Blueberries: Good to eat, great in your garden

Gardening columnist Melissa Geddes digs into blueberries

 

Who doesn't like blueberries? Fresh is always best, and if you haven't had a chance to grow your own, why not give them a whirl this season? 

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When blueberries were compared to 40 other types of fruit and vegetables, they tested out at No. 1 in health-benefiting anti-oxidants. They help neutralize harmful byproducts of metabolism, otherwise known as free radicals. Many health experts link free radical activity to cancer and age-related diseases. Better start eating your blueberries.

Blueberries are made to grow in the Pacific Northwest. They love our naturally occurring acidic soil and like to be planted in areas that are rich in organic matter. Try to avoid manure when you amend the soil.

Blueberries are technically self fertile, but it aids in production and pollination if you plant two or more different varieties. All berries grow best in full sun, so avoid planting blueberry bushes in shaded areas. It is also a good idea to choose cultivars that mature at different times. By doing this you can extend your berry harvest from early until late in the season.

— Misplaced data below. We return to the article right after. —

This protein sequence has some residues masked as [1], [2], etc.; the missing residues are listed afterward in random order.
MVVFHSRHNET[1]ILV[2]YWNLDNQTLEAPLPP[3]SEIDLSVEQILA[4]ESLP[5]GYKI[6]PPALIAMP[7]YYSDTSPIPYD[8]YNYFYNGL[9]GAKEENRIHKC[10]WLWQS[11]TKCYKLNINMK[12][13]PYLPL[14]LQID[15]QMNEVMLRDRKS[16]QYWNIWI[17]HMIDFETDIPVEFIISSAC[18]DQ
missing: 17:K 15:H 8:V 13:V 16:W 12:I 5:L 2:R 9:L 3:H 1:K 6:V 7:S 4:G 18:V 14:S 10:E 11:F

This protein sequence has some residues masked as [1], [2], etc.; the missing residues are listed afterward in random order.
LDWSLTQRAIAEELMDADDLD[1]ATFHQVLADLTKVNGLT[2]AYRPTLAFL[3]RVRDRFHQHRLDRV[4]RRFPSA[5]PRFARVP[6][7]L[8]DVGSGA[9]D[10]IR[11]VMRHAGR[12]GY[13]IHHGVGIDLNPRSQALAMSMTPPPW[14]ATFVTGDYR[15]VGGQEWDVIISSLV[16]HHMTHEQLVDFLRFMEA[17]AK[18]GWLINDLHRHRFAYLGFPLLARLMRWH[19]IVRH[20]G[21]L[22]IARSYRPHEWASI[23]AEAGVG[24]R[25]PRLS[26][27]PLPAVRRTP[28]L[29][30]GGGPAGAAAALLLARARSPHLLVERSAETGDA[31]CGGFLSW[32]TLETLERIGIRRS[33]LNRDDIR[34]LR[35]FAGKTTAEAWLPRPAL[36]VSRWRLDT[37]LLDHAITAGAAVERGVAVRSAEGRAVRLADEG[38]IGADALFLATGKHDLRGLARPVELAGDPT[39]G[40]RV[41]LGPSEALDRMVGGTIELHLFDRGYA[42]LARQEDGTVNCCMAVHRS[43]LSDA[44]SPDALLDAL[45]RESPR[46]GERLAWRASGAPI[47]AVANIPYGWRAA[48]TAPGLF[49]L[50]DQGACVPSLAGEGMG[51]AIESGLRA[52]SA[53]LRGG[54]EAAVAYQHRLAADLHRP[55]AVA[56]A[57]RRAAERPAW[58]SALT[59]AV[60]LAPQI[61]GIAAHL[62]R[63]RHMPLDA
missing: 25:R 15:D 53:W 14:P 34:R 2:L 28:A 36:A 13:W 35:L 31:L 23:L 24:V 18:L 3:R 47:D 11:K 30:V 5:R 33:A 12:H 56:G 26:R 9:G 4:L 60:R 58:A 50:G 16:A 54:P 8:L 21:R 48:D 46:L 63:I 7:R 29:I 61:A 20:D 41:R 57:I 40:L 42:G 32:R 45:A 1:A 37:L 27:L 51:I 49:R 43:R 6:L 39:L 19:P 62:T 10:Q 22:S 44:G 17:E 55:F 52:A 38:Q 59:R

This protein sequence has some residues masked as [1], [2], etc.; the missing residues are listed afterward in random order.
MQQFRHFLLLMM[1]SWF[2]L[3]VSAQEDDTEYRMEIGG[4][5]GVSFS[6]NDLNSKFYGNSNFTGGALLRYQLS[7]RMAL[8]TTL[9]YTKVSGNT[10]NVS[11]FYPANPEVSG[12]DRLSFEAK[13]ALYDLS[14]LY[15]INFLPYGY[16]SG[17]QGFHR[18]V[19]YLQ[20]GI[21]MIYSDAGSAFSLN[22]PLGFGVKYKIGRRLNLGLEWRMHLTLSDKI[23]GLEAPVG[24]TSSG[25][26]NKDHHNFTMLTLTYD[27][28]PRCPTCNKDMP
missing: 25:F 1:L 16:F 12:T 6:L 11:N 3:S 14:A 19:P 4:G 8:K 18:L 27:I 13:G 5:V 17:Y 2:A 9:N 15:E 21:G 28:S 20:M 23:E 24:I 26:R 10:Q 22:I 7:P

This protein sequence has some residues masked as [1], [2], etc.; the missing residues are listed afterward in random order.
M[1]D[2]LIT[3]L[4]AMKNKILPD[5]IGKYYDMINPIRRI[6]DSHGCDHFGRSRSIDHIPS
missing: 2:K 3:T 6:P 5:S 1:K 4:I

The wonderful thing about blueberries, aside from being delicious, is that they are highly ornamental. They produce tiny white or pink blossoms in the spring, and usually have a wonderful foliage change in the fall.

The one thing blueberries don’t like is poor drainage. Make sure to site them in a well-draining location. Blueberries have a shallow, fibrous root system, and once they are planted, need uniform and regular watering. On average, a plant needs an inch of water per week, so if we experience dry conditions you will have to use supplemental irrigation. The most important time to stay on top of watering is once the berries start to swell, until they are harvested.

If you don’t have a lot of space or want to grow blueberries in a pot, look for some of the dwarf varieties. “Tophat” is among the smallest at 18 inches. Despite its small stature, once established, it can produce up to five pounds a season. “Sunshine blue” is a little taller at 36 to 48 inches and can sometimes be semi-evergreen in our climate. The '”Northsky” is also dwarf and handles areas that are a little bit cooler.

Blueberries are an amazing, edible ornamental that will provide you with years of enjoyment in the garden.

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